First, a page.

There are many books at the library and information online on sprouting to learn more. I try to keep at least one-grain sprouting, and once it is the texture I like, I give it a final rinse and use it in salads, or other dishes, or store in the refrigerator up to a week in a sealed container.
Dr. D’Adamo in Eat Right For Your Blood Type mentions some guidelines on eating grains; O blood types should limit grain servings to 2-4 servings a day; A blood types should have 4-8 servings of whole grains and can also have another grain amaranth which is often seen as and are similar to graham crackers; B and AB blood types; 2-6 servings per day.
Some other serving suggestions for grains are; Ezekial or spelt English muffins, Ezekial, spelt or brown rice tortillas, millet, quinoa, rice or Ezekial cereals (hot/cold), quinoa, rice, or Ezekial pasta, or eating the actual cooked/soaked grain or millet, quinoa, wild rice or brown rice as a main or side dish. I stuff tortillas with all sorts of veggies, cut tortillas up into chips and bake them for dipping veggie dips, and make mini pizzas out of English muffins.
Animal protein is important for most people. If you are still unsure of the organic issue for food as far as paying higher prices, if you must eat something organic, it should be your meats. Else you are getting the pesticides in the food they give them, the hormones, antibiotics, and steroids all combined. O Blood types can do 2-3 small servings, A’s can get away without any animal protein sources if they want to as long as they are taking a B12 supplement and per the blood type everyone should avoid all pork products. Pork is often loaded with nitrates, so check the packaging. However, there are good sugar-free/nitrate-free bacon sources available. Check your supermarket.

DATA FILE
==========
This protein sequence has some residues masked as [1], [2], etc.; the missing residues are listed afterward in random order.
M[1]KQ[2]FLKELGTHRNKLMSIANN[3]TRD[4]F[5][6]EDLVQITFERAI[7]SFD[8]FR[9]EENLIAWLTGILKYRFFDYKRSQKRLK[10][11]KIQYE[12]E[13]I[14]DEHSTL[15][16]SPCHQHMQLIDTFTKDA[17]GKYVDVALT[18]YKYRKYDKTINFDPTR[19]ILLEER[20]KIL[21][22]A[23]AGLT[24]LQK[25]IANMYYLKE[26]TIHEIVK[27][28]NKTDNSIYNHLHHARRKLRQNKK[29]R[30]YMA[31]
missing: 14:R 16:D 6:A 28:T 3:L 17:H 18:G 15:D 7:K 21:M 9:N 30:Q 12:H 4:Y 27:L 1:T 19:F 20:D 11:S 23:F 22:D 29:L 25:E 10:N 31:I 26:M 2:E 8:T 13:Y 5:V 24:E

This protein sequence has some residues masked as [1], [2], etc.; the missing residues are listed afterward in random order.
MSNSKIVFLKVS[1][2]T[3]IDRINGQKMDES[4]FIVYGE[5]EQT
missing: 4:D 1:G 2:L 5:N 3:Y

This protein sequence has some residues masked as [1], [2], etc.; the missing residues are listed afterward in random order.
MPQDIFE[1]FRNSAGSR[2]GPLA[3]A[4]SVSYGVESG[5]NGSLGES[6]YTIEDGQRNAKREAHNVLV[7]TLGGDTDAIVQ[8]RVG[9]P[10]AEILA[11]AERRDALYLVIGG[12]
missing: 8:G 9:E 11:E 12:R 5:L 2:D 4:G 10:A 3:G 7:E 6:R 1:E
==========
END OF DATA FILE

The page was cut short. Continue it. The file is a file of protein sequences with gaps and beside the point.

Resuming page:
Meat servings can be seen as breakfast turkey bacon or turkey sausages, organic/free-range lunch meats in sandwiches, tuna fish, or grass-fed beef, buffalo, or turkey for dinner meals. Eggs also fall into this category and are also a good source of animal protein. Free-range chicken and other meats for dinner are fine as long as there is a balance of vegetables being served as well.
For people that have blood sugar issues, eating protein in the morning is a way to help balance blood sugar issues throughout the day. Adding vegetables to the meat is even better to get much needed alkaline sources, fiber, chlorophyll, and nutrients. Duck eggs are a good choice for people that can’t have chicken eggs.
Nuts and Seeds
Nuts and seeds can be eaten but recommend balancing quantities. Almonds, pumpkin seeds, and chia seeds are especially beneficial for all body types. Nuts are high in essential fatty acids, a good source of vegetable protein and fiber. Sprouted nuts are even better for us as they have less fat, fewer calories but higher protein and fiber. Look for sprouted almonds, pumpkin seeds, sunflower seeds, etc. at your local health food store or give TruHealth a call as we often carry sprouted nuts/seeds. Chia seeds are high in fiber, are 18% calcium, balance blood sugar, and are high in omega’s.